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productive, under good improvement, well supplied with neat and tasty buildings and all the conveniences for carrying on farming to a good advantage. The married life of our subject and his wife has been exceedingly pleasant, and to them have been born two children, one of whom died in infancy. Their daughter Zella is in her fifteenth year. Mrs. Iden's parents and grandparents were natives of Kentucky, but she was born in Whitewater, Ind. Her parents and brothers are now living near Bourbon, Marshall Co., Ind.
   Mr. Iden is endowed with a vigorous, well-cultivated intellect, and a deep tender nature, and he holds strong and sensible convictions on all subjects of general interest. He is a quiet, unassuming man, careful and considerate in his dealings with others, and none know him but to respect and esteem him. We learn from his fellow-citizens fit this county that he has frequently been urged to accept legislative honors and other positions of trust and responsibility, but that he has positively declined office, preferring the quiet home life of the farm to the turmoils and attendant discords of the political arena.
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Letter/label or doodleILAS L. BROWN, one of the representative citizens of Tecumseh, and resident on Webster and Tenth streets, is the son of Horace Brown, a native of the Keystone State, where he was born in the year 1820, and continued to make his home for about thirty years. In 1850 he went West to Illinois, settling near Decatur, where he followed his trade, which was that of a shoemaker. He received the hand of Mary A. Bradley, of Warren County, Ohio, in marriage, in the year 1846. Their union was consummated by the birth of six children, of whom three survived to mature years.
   Horace Brown enlisted in Company F, 14th Illinois Infantry, and was in the Army of the Potomac. He was taken prisoner at Atlanta while on the historic march to the sea. He was thrown into Andersonville Prison, and succumbed to the horrors of that place. Captured in the month of October, he had passed beyond the reach of the hatred and cruelty of man, and was at rest before the spring again exerted its power on the earth. The family could only get the number of the grave where he was laid. His wife had died in the spring of 1861, when only thirty-two years of age, when the husband and father with four children were living our subject being the second child.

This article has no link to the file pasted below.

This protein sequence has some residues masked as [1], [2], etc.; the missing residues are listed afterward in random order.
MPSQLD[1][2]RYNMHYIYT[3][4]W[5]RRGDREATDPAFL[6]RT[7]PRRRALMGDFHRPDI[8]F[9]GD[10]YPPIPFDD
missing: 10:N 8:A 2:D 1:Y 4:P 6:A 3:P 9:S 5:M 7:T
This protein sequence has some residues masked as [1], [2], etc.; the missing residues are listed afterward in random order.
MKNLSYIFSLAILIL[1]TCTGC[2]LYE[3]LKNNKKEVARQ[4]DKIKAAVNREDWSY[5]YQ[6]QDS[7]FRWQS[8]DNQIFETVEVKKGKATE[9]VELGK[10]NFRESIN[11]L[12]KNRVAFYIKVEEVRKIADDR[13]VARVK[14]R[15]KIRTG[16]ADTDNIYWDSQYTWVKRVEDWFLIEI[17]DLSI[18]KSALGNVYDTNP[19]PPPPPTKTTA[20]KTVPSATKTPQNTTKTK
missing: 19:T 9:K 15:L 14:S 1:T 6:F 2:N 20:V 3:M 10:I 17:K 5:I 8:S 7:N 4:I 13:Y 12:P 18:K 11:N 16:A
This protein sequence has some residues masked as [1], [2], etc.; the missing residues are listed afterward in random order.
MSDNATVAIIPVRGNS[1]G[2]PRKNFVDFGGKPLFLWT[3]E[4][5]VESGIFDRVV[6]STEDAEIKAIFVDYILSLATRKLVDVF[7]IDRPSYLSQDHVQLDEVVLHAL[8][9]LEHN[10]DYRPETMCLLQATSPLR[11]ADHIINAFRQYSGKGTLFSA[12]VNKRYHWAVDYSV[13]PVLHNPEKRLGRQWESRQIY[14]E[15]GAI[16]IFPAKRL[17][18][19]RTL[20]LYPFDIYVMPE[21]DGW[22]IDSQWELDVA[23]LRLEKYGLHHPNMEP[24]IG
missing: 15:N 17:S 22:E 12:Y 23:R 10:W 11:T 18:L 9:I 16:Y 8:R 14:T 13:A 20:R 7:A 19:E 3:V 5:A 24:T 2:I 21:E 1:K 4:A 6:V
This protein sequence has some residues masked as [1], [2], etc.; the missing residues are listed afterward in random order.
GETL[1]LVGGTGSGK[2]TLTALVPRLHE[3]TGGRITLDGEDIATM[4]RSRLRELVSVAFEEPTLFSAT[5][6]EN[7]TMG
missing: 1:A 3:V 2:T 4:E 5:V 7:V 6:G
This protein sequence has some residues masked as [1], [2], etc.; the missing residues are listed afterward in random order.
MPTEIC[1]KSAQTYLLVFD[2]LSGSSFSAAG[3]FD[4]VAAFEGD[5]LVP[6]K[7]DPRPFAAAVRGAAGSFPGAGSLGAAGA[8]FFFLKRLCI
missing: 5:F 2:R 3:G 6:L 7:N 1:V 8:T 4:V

Silas L. Brown, our subject, was born in Mercer County, Pa., on the 3d of October, 1848. For two years after this event the family continued to reside there, but at the end of that period migrated to Illinois. He remained at home until 1861, in which year the mother was removed by death, and shortly after he started and began life for himself. He found employment upon a farm, and continued thereon until 1879, when he sold out and came to this State. Here he for the greater part of the time worked as a carpenter. For five years he has had complete charge of the main and High School buildings, at the same time working at his trade. For two years he filled the office of Street Commissioner, and was very diligent and thorough in the execution of his duty.
   The marriage of our subject with Miss Sarah C. Watts, of Lovington, Ill., was celebrated on the 29th of December, 1872. They have become the parents of six children, who are all living; their names are recorded as follows: John H., Walter L., Lily F., Joe D., Ida May and Elmer E. They are all receiving the best educational advantages to be obtained in the city, and manifest a disposition and aptitude that are most promising. Mrs. Brown was born on the 15th of September, 1850, at Salina, Lancaster Co., Pa., and is a daughter of John and Sarah (Stackhouse) Watts. She went with her parents to Illinois in 1870, and continued to make her home with them until her marriage. Mr. John Watts, father-in-law of our subject, is a native of Pennsylvania, and continued to reside in his native county until going to the State of Illinois, where he still resides. By trade he is a cooper, and followed the same while a resident in the East, but in Illinois he has followed agricultural pursuits. His wife died in March, 1884, aged fifty-four years.
   The grandfather of our subject, Silas Brown, was born in Mercer County, Pa., about 1785. He made his home there for the greater part of his life, fol-